Bird Island

Year of compilation: 2006

Site description
Bird Island is located 3 miles (4.5 km) off the south-western coast of West Falkland and is roughly triangular in shape. The western half of the southern coast has sheer cliffs reaching at least 70 m and the plateau above slopes gently to the north and west. In the centre of the island there is a large seasonal pool, to the west of a small inlet. The eastern promontory has two domed peaks reaching to at least 110 m with sheer southern cliffs of 30 m and very steep slopes in the north. Access by boat is difficult, except at the small north-east-facing inlet between the northern and eastern promontories, and the terrain is difficult to cross, with dense growth of Tussac above thick, soft peat and Tussac overhanging deep gulches.

Key biodiversity
The total number of species recorded on Bird Island in November 1998 was 27, of which 25 bred or were probably breeding. Macaroni Penguins, Ruddy-headed Geese, Canary-winged/Black-throated Finches and Falkland Steamer Ducks are present but their status is uncertain or populations are too small to qualify. The congregation of seabirds on this island exceeds 10,000 breeding pairs, making the site classifiable under the A4iii criterion. Bird Island is one of the most important breeding sites for the Striated Caracara and it is considered that the population here is at least as dense as on any offshore island around the Falklands, possibly due to the very large population of Thin-billed Prions, an important prey species. Deep Tussac cover over most of Bird Island makes it comparable to Beauchêne Island for the density of burrowing petrels. Other species that should be investigated include the Sooty Shearwater, Grey-backed Storm-petrel, which is thought to be numerous, Rock Shag, Imperial Shag and the Dolphin Gull. Endemic races present include the Dark-faced Ground-tyrant, Falkland Thrush, Long-tailed Meadowlark and the Common Diving-petrel.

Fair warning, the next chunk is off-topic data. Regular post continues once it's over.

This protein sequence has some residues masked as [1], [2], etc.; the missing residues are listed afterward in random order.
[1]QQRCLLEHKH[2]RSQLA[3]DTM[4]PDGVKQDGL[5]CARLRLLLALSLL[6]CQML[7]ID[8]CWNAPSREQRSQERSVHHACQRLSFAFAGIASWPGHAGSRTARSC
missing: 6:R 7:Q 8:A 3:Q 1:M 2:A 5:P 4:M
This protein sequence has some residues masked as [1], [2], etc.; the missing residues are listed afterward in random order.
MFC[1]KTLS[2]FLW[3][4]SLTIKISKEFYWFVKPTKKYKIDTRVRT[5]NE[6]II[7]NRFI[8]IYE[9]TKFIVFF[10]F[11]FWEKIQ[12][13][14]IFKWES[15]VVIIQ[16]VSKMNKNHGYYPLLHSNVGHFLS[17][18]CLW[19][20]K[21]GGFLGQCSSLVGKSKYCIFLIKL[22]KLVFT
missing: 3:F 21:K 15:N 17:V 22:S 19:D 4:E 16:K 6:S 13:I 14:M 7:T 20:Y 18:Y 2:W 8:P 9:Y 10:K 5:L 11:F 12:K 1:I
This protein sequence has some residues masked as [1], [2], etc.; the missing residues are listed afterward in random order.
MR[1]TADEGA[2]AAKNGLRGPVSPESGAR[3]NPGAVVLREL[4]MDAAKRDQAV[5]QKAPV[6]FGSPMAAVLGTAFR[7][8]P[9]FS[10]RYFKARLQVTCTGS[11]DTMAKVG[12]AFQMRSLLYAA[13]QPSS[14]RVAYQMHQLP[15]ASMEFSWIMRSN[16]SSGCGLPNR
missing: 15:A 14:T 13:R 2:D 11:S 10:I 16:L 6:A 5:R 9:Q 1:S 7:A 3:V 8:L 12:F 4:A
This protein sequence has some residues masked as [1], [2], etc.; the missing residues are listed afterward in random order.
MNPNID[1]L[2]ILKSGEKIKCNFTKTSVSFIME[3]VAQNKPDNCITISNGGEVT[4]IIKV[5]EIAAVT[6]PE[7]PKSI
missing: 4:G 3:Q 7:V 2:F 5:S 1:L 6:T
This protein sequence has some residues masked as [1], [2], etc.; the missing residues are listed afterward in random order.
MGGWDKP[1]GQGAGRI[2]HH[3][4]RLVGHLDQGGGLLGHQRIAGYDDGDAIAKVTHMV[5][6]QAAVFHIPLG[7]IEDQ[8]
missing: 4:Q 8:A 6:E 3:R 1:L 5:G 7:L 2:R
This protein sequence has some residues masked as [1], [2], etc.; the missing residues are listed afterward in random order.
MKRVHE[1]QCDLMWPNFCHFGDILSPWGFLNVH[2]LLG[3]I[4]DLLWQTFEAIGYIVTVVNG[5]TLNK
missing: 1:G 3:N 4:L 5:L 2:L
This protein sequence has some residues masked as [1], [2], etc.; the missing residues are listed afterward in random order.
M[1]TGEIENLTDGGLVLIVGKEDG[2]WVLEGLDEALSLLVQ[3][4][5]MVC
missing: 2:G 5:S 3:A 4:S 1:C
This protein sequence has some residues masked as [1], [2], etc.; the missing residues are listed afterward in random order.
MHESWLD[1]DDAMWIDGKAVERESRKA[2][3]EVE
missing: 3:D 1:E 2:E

Non-bird biodiversity: There are two colonies of South American Fur Seals present on Bird Island, one of about 100 individuals on the northern coast, the second on the south-western coast, comprising approximately 10,000 individuals: the largest South American Fur Seal colony within the Falklands archipelago. The island also provides a haul-out for Southern Sea Lions, although they are not known to breed there. No endemic or introduced species were recorded in 1998; only 12 native flowering plants were found with Tussac predominant.

Pressure/threats to key biodiversity
Bird Island is free of introduced mammalian predators, which is fortuitous because penguins were being killed there in the mid-19th century, seals were taken at the end of that century, and penguins’ and albatrosses’ eggs were collected for consumption. All visitors by boat should be informed about the dangers of accidentally introducing alien species to Bird Island. Another local issue arises from the annual dispersal of juvenile Striated Caracaras, perceived as a problem at a few farms on neighbouring West Falkland. There have been requests to kill some birds, but few licences to remove ‘rogue’ birds have been issued under the Conservation of Wildlife and Nature Ordinance (1999). A detailed study of the ecology of the Striated Caracara and the interaction of the species with agriculture within the Falklands is necessary and should be seen as a priority. One of the main priorities for Bird Island is to assess the populations of burrowing petrels and passerines. The Tussac has not been grazed and there are no signs that the vegetation has been burnt in the past. It is very important that the Falkland Islands Countryside Code is followed, particularly to guard against the risk of fire to this important National Nature Reserve.

Recommended citation
BirdLife International (2020) Important Bird Areas factsheet: Bird Island. Downloaded from on 10/07/2020.